Even the internet is at risk. How many webpages have been lost in these embryonic years of the webs development? I wrote my first, and rather basic, webpage in 1994 using HTML and it is no longer available to be viewed in all it’s glory again. There is a wonderful (and fun) online tool called the Internet Archive WayBackMachine which periodically scans and stores webpages. My 1994 webpage is archived but all of the images, wallpaper and some formatting has been lost. In fact, it is a snapshot taken in 1997 so anything that I uploaded between 1994 and 1997 has long since vanished. Of course, some archiving is better than none but this is a good example of how even relatively recent webpages are already being consigned to the digital wastepaper basket.

Finally, email is equally at risk from destruction. I receive and send around 150 emails a day from my work account and these are all nicely archived by my employer should they ever need to be accessed. However, I have two other personal email accounts which aren’t archived. How we will ever know the inner thoughts of today’s leading minds (I do not include myself on this list if you were wondering) if they are shared via email which is not archived? Much research of historical figures has been through the letters received and sent during their lifetime. I have spent many hours at the British Library reading the most intimate thoughts of many composers whom I have studied. By understanding a composers life at the time of a composition helps the listener better understand the musical meaning, message and purpose of their music. Whoever the leading minds of today’s world are, will we be able to understand them better at some later date  without access to their emails?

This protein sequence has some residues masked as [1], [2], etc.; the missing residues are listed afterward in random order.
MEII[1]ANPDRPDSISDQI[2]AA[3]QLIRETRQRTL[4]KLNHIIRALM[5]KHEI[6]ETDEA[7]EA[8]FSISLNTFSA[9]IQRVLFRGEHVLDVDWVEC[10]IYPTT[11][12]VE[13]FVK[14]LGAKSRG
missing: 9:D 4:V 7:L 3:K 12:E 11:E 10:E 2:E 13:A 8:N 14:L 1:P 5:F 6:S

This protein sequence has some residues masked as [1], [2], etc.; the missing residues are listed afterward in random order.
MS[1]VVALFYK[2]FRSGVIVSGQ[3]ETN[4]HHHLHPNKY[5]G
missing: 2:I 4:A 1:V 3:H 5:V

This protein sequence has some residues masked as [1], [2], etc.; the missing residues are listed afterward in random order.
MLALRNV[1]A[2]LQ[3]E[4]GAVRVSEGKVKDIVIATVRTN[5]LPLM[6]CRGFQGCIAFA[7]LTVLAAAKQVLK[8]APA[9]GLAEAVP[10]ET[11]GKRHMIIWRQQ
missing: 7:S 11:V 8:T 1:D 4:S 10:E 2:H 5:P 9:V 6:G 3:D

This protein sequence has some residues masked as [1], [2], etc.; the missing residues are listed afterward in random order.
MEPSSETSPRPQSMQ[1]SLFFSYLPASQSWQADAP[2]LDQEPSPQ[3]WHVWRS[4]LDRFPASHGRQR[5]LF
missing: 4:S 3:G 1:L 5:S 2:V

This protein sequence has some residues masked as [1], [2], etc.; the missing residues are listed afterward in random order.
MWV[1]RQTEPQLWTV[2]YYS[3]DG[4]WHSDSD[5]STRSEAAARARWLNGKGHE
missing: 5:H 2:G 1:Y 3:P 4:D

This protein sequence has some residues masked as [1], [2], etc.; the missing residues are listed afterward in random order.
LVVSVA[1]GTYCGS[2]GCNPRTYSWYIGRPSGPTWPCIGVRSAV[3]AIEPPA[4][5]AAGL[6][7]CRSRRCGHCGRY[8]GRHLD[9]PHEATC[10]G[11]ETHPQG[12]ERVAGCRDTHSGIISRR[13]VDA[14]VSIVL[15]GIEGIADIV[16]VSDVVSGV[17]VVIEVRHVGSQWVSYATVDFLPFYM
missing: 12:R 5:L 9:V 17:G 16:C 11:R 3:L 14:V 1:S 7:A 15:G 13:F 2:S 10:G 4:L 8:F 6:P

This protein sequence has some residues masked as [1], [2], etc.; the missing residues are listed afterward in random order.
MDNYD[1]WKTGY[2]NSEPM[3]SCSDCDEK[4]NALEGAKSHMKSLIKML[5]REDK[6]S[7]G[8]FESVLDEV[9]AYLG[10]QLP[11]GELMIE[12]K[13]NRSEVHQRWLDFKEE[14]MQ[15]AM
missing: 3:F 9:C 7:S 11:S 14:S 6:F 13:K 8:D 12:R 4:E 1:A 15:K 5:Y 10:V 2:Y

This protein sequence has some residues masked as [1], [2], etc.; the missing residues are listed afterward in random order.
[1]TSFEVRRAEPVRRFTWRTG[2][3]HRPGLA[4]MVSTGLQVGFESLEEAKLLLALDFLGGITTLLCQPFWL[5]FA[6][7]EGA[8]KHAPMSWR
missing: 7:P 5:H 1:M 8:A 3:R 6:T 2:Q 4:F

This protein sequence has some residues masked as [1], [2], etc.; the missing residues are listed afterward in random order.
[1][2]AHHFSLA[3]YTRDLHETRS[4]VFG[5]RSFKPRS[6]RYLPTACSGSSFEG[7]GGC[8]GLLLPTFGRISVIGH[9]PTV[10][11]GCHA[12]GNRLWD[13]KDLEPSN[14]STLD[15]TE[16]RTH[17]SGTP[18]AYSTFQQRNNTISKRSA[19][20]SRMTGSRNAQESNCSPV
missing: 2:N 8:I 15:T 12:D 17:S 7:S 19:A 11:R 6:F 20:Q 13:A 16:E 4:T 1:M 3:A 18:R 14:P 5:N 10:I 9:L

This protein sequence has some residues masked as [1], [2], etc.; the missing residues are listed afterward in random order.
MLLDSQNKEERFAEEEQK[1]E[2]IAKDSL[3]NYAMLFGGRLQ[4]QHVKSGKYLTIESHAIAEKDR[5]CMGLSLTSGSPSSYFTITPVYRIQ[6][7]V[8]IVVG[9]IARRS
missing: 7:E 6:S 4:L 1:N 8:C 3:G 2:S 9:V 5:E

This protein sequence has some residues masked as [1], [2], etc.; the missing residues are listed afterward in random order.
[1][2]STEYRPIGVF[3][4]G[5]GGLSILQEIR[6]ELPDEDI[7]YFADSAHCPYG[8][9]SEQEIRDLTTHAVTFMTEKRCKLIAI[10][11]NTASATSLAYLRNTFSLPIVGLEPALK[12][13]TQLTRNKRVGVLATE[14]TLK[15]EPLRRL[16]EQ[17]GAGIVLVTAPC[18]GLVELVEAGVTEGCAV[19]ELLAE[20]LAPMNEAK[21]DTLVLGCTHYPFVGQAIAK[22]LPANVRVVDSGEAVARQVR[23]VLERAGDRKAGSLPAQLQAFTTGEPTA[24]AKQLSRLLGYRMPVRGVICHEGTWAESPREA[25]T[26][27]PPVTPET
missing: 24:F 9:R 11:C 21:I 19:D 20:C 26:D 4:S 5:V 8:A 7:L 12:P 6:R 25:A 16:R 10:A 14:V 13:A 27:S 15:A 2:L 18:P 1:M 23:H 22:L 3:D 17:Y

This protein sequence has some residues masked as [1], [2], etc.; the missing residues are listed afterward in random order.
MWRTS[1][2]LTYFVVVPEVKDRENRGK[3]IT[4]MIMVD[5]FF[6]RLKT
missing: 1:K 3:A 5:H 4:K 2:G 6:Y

Digital Dark Age: 2GB Memory StickThe solution? I have no solid answer. We could, as suggested by Vint, make printouts of what we consider important but this raises two important questions: 1) How do we know what will be important to future generations and 2) Surely this defeats the object of saving files electronically i.e. saving paper and reducing our carbon footprint?  What is clear is that files, whether they be audio, images, videos, documents etc. these need to be stored in the cloud rather than on a physical device. If, for example, a USB memory stick breaks it is likely that the content will be corrupted or damaged beyond repair. At least storage in the cloud should prevent this. Of course, the obvious next question is about security. How can we be sure that our important documents, stored in the cloud, are only accessed by future researchers and not the criminals or hackers of today?

If you have any thoughts on the the Digital Dark Age and what steps we can take to prevent it, do share your thoughts below.